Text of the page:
To combat fewer upgrades, Cook pointed towards Apple's trade-in program, which drives down the price of new devices when trading in older devices, and he highlighted the monthly payment options that Apple recently started promoting on its trade-in page. This page provides details on the monthly price of the iPhone XR and iPhone XS when trading in an older device.


The lower than anticipated iPhone upgrades along poor sales in China ultimately led to a 15 percent decline in iPhone revenue year over year.

Cook says that while iPhone upgrades were lower than anticipated, the company's business grew in the rest of the world, setting new records in the U.S., Canada, Mexico, Germany, Italy, Spain, and Korea.

According to Cook, investors should be aware of three factors long term: a loyal and satisfied customer base, a large and growing active installed base, and Apple's deeply ingrained culture of innovation.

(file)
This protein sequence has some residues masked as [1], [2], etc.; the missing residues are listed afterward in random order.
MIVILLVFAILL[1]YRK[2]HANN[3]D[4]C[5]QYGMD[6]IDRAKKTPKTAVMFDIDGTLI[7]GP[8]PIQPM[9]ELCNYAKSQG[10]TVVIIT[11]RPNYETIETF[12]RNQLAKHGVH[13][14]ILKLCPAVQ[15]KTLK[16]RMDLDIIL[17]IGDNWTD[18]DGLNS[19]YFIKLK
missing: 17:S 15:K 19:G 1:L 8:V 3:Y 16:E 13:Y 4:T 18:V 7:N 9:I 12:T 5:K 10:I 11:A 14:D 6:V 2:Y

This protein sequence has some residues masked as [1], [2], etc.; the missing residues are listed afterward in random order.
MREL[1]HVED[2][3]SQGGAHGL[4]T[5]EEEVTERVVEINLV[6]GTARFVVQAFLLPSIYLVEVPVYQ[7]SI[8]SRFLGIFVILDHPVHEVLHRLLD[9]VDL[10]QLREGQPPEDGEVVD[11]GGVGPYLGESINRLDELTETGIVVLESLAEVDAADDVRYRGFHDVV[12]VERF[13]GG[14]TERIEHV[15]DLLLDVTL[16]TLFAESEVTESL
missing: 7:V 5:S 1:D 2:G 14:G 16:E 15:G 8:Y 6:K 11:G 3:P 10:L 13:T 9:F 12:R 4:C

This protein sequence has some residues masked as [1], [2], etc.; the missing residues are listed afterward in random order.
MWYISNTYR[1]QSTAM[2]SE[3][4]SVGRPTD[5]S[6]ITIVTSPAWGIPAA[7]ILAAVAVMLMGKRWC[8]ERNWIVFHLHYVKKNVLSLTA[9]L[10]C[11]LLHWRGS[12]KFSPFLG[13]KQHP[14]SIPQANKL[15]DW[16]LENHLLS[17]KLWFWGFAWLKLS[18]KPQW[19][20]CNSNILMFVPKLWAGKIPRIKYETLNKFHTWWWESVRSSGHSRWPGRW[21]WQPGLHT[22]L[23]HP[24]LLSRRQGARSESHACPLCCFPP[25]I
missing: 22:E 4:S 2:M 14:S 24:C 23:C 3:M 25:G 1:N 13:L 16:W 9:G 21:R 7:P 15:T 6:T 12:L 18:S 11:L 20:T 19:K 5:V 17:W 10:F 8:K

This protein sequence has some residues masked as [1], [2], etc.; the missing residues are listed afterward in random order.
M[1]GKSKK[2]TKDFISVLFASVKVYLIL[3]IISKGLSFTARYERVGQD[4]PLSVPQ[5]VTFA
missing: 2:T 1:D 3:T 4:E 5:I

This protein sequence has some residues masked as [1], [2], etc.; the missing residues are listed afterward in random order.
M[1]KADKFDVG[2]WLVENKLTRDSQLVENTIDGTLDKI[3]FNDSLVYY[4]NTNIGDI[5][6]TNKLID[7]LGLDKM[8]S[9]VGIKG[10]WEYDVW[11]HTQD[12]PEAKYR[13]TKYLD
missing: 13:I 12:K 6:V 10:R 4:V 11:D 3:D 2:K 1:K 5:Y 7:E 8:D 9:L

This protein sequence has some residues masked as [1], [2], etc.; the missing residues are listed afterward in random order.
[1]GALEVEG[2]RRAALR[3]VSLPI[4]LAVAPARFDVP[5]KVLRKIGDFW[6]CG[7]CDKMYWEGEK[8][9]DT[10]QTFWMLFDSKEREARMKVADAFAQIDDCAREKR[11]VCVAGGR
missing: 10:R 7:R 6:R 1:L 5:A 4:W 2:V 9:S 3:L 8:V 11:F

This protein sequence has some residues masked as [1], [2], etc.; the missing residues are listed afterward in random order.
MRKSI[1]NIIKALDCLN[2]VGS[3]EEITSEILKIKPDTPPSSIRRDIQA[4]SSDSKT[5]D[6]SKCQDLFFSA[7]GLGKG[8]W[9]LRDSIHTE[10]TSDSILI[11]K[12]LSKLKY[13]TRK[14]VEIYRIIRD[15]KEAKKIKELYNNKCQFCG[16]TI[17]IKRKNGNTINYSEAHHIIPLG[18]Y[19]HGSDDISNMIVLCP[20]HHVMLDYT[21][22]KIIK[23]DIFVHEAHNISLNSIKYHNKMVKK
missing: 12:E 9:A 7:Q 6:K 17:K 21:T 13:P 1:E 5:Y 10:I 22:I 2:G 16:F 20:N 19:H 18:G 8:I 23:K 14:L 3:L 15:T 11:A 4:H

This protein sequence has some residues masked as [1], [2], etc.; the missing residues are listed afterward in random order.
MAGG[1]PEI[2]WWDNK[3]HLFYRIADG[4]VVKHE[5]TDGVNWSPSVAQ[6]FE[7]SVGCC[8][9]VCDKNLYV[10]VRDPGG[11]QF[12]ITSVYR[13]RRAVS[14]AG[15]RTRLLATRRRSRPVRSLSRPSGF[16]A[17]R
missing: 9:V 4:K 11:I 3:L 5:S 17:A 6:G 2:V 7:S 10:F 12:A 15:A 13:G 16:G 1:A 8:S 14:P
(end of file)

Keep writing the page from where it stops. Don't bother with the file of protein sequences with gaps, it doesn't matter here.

Article Link: Apple CEO Tim Cook: Customers Are Holding on to Older iPhones 'a Bit Longer' Than in the Past
 

rachleff

macrumors newbie
Oct 19, 2016
8
5
You don't say!

The industry just can't figure out why people don't buy phones every year. Hmmmmm I wonder?

Technology is rapidly advancing but in cell phones its plateaued. The processors are so fast you don't need to replace a phone every 6 months.
 

macduke

macrumors G4
Jun 27, 2007
10,570
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Well if your phone is lasting longer and getting upgrades longer and it's more affordable to swap out the battery then yeah, people are going to buy AirPods, finally get an Apple Watch, or upgrade their iPad/Mac instead. The fact that iPhone was down 15% but overall they were only down 5% tells me that people are still buying Apple products in the rest of the world outside of China, just maybe not as many as the iPhone. It also doesn't help that when many people last upgraded the iPhone was $649 and fit in their pocket/hand easily and now their upgrade path is 6.1" and cost $749. People can't be expected to upgrade everything every year!